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Improving the Design of Golf Course Communities as Wildlife Habitats

Golf course community developments present a unique opportunity to preserve and create wildlife habitat. Golf course management and development industries have become particularly cognizant of their environmental responsibilities in recent times and are responsive to new research. The specific focus of this thesis research is to provide guidance and encouragement for landscape architects designing wildlife habitat areas within golf course community developments. Specifically, I analyze the size, shape, and orientation of a selected number of wildlife habitat areas within the unique context of golf course community land usage. My hypothesis is that the spatial characteristics of a habitat area influence the resulting wildlife habitation. Therefore, designers can influence the habitation of designated wildlife habitat through design decisions. This thesis produces a set of guidelines for the design of wildlife habitat areas within golf course communities in addition to substantiating the importance of incorporating wildlife habitat within large-scale developments, especially golf course communities.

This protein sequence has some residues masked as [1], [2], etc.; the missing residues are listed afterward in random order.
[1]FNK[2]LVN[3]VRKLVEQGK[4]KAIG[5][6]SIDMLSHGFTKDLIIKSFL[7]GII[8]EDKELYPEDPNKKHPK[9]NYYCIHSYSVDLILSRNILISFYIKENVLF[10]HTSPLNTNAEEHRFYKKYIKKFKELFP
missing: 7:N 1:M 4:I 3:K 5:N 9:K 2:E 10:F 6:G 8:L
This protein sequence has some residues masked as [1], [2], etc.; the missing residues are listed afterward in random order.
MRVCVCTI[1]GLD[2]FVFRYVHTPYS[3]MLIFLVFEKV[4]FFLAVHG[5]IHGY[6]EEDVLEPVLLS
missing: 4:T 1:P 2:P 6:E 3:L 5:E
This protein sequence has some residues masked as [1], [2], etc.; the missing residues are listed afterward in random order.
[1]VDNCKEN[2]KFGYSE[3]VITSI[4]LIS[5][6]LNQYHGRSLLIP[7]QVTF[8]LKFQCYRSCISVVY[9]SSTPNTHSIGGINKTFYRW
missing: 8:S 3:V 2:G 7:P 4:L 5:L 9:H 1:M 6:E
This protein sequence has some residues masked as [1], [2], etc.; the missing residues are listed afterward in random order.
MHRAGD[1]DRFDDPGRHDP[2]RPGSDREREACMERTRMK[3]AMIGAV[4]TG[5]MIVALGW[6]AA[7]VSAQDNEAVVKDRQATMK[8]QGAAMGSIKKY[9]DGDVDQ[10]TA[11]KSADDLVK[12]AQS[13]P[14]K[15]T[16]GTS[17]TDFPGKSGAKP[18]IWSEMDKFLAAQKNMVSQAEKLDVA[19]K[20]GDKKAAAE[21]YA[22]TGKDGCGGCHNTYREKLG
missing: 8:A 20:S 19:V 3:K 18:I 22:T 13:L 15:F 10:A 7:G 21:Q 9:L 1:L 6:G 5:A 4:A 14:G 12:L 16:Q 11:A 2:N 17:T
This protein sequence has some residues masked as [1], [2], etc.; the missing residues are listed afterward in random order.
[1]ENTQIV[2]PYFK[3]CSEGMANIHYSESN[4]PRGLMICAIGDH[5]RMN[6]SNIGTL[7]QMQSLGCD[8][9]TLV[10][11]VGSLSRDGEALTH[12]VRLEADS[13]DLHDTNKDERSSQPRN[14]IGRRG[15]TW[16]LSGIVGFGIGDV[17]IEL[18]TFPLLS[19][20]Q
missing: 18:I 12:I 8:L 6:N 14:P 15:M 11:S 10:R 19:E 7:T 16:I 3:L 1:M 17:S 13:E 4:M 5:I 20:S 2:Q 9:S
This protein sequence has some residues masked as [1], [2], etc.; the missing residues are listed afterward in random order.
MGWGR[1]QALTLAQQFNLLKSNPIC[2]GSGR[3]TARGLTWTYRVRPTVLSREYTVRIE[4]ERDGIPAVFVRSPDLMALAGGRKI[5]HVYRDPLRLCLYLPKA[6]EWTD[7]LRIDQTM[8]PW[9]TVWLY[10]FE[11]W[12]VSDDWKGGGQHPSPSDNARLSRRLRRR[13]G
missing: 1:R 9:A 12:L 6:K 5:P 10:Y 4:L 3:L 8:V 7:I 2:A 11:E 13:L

Identiferoai:union.ndltd.org:LSU/oai:etd.lsu.edu:etd-0411102-155836
Date12 April 2002
CreatorsWatton, Jason R
ContributorsSadik Artunc, Kevin Risk, Michael Chamberlain
PublisherLSU
Source SetsLouisiana State University
LanguageEnglish
Detected LanguageEnglish
Typetext
Formatapplication/pdf
Sourcehttp://etd.lsu.edu/docs/available/etd-0411102-155836/
Rightsunrestricted, I hereby grant to LSU or its agents the right to archive and to make available my thesis or dissertation in whole or in part in the University Libraries in all forms of media, now or hereafter known. I retain all proprietary rights, such as patent rights. I also retain the right to use in future works (such as articles or books) all or part of this thesis or dissertation.

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